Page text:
Humanities Council receives State Folklorist Funds from NEA

The West Virginia Humanities Council has received a grant from the National Endowment for the Arts to fund a state folklorist position. The federal funds were awarded through the NEA’s State Partnership Grant Program, which the agency says “extends its reach to every community in America.” This was the second major grant announcement by the NEA for fiscal year 2015 with 1,023 awards totaling $74,326,900 granted to nonprofit arts organizations in all 50 states plus five U.S. jurisdictions.
Following a rigorous application process, the West Virginia Humanities Council received its grant in the Folk & Traditional Arts category to support the state folklorist position. “West Virginia’s long history of folk culture and practice of folklore will be revitalized by hiring a professional folklorist to perform infrastructure programs that support folk and traditional arts in the state. The state folklorist will conduct a field survey reviewing and documenting current folk and cultural activities, expand opportunities for folk artists through consultations and assistance to folk projects, and develop a comprehensive plan for revitalizing an ongoing state program,” the NEA wrote.
The NEA also directed funds to the West Virginia Division of Culture & History Arts Section in Charleston, the Wheeling Symphony, and Allegheny Echoes in Marlinton. The Humanities Council consulted with the Division of Culture and History in developing its application for the state folklorist funds.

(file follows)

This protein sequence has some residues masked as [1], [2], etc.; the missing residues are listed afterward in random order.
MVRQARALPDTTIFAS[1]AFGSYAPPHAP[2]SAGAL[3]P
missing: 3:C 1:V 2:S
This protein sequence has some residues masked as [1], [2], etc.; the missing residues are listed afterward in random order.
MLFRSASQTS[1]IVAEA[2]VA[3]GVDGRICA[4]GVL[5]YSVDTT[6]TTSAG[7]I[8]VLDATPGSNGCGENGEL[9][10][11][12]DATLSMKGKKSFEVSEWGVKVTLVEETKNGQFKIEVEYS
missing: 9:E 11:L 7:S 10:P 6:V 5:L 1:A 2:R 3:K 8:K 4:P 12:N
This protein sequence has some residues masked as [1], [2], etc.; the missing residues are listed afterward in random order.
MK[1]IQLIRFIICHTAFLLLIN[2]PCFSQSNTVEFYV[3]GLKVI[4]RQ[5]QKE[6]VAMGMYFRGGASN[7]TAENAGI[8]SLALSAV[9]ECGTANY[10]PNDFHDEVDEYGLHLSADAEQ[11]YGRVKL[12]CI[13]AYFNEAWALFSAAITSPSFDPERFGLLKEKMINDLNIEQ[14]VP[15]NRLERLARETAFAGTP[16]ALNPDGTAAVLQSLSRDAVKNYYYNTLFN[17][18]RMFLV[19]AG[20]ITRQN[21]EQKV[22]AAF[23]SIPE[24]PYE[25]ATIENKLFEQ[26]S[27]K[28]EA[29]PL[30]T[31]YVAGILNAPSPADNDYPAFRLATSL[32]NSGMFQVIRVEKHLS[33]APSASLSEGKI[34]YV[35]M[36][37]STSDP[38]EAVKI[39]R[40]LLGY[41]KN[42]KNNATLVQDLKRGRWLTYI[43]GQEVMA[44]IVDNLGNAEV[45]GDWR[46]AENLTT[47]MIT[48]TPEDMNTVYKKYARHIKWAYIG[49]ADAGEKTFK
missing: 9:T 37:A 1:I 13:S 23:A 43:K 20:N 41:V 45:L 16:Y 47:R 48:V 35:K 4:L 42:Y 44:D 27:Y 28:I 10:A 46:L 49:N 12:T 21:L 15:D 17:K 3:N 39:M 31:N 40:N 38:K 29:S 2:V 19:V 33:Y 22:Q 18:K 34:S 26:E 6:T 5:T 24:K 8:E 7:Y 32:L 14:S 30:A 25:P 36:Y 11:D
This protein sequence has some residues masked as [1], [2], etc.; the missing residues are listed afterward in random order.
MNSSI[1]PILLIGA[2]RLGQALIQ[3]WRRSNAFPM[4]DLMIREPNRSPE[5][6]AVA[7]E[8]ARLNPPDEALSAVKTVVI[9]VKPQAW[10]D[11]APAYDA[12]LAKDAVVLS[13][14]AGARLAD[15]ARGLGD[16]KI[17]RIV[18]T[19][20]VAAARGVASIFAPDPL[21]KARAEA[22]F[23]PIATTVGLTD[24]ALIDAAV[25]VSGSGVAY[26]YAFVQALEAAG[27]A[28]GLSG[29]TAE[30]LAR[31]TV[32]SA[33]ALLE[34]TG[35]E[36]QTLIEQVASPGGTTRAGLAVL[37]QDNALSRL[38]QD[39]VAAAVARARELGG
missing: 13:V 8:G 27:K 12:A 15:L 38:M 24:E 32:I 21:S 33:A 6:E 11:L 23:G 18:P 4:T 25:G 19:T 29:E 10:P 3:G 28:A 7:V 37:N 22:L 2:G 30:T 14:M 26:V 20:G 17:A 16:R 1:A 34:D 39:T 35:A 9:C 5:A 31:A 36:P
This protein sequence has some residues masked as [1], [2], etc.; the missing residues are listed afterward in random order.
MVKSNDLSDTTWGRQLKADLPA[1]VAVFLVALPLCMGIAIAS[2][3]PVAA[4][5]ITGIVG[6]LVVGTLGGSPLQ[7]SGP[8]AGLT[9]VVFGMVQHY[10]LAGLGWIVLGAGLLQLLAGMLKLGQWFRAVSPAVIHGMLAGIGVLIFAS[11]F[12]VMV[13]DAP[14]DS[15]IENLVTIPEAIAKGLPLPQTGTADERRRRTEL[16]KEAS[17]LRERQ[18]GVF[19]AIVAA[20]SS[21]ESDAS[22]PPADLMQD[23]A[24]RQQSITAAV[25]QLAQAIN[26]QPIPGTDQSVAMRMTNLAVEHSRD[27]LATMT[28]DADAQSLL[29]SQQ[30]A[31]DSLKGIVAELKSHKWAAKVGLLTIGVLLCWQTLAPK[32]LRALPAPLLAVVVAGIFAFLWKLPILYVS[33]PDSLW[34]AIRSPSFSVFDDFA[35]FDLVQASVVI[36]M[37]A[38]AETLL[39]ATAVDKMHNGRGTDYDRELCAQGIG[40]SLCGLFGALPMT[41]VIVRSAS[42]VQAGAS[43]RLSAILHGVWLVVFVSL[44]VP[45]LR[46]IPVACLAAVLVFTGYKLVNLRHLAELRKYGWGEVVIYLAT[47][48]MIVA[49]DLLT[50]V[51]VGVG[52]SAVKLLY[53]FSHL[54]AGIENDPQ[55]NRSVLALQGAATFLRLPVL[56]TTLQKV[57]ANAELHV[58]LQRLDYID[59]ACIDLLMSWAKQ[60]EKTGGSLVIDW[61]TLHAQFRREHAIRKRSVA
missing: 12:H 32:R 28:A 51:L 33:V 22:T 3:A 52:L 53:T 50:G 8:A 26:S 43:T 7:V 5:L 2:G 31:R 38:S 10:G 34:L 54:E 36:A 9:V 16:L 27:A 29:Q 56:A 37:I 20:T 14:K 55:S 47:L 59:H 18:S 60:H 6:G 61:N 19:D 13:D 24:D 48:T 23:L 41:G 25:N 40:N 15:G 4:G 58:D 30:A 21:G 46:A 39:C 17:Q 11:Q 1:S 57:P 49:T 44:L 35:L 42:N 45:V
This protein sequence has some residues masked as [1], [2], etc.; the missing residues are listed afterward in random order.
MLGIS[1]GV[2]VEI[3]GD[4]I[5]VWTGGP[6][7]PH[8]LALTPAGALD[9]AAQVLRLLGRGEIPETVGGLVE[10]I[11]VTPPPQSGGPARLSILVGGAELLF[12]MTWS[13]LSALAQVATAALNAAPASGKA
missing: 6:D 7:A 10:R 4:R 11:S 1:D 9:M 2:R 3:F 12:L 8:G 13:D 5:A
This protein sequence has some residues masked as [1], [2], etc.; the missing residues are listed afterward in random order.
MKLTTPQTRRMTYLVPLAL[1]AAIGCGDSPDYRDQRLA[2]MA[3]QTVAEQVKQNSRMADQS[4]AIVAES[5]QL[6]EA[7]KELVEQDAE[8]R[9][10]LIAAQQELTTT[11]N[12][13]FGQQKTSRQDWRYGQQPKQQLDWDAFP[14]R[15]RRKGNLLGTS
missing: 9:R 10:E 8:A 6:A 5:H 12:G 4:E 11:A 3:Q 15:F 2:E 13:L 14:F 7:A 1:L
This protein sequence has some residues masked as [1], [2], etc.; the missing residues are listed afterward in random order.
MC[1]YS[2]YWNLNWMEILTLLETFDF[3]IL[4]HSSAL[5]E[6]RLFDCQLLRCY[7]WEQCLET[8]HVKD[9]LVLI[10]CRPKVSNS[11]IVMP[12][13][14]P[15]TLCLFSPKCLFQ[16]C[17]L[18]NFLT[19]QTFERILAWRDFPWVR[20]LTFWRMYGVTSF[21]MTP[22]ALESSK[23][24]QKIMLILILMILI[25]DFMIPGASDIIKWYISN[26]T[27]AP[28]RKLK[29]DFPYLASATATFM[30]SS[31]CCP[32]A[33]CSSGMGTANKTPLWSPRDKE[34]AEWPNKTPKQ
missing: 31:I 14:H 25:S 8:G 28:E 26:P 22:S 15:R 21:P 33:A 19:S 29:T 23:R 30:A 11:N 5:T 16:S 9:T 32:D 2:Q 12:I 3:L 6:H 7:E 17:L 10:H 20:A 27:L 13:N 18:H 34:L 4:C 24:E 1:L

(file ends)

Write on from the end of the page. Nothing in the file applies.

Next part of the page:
Founded in 1974, the West Virginia Humanities Council is a nonprofit organization serving West Virginia through grants and direct programs in the humanities. Humanities Council executive director Ken Sullivan previously served as editor of Goldenseal magazine at the Division of Culture and History, as well as the state folklife director. He recently was awarded the Vandalia Award, the state’s highest folklife honor. “West Virginia has a rich folk culture and a long history of the practice of folklore, but surprisingly few folklorists,” Sullivan said. “We want to hire a professional who will do the job of a state folklorist, including assessing the current knowledge we have in the field, collaborating with those engaged in folklife activities, expanding the opportunities for folk artists, and developing a plan for an ongoing state program.”
Those interested in applying for the job should contact the West Virginia Humanities Council, 1310 Kanawha Blvd. E., Charleston, WV 25301, call 304-346-8500, or email Sullivan@wvhumanities.org.

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